Wounded tiger ‘finds humans to ask for help’ after being injured
A wounded tiger has amazed wildlife experts by coming out of the wild to seek human help after he was wounded.
The tiger, known as Tikhon, suddenly appeared at a remote Russian border post on the frontier with China over the New Year period, and refused to leave.
Even when the border guards – part of the FSB security service, formerly called the KGB – fired warning gunshots, the cat stayed put.
The alpha male, believed to be aged 15 or older, is said to have defied his instincts to seek human help after being wounded.
Tikhon is credited with playing a major role in halting the looming extinction of the Siberian big cat.
During the “active male’s” unusually long life, the highly endangered population of Amur – or Siberian – tigers rose from less than 350 to more than 550.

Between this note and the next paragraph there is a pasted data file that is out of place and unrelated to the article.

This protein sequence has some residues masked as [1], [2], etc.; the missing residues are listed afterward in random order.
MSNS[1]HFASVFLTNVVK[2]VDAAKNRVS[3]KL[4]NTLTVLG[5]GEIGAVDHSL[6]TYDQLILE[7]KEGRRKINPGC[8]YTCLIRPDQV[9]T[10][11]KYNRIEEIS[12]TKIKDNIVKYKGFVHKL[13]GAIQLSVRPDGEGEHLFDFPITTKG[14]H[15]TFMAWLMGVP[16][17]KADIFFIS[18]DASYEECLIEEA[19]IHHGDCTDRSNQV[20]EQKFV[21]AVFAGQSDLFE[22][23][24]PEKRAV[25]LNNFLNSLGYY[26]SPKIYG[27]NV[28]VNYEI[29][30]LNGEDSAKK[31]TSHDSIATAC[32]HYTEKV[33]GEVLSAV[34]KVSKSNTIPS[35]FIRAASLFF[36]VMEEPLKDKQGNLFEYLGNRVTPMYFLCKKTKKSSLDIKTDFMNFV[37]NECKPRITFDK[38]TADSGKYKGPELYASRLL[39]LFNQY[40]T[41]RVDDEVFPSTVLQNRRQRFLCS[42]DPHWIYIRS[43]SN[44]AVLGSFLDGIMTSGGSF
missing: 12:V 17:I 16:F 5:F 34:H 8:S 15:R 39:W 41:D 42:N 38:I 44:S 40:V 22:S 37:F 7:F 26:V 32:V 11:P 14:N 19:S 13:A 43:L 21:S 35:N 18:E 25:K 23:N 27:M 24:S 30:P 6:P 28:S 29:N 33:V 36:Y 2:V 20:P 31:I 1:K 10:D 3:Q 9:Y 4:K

While waiting for help, the tiger fed himself by killing and eating two guard dogs belonging to the frontier guards.
Despite attempts to scare him away, Tikhon was still in the vicinity five days later.
Wildlife rangers were called in and noted the “atypical” behaviour by the Siberian tiger, a species endemic to the Far East of Russia that normally shuns human contact.
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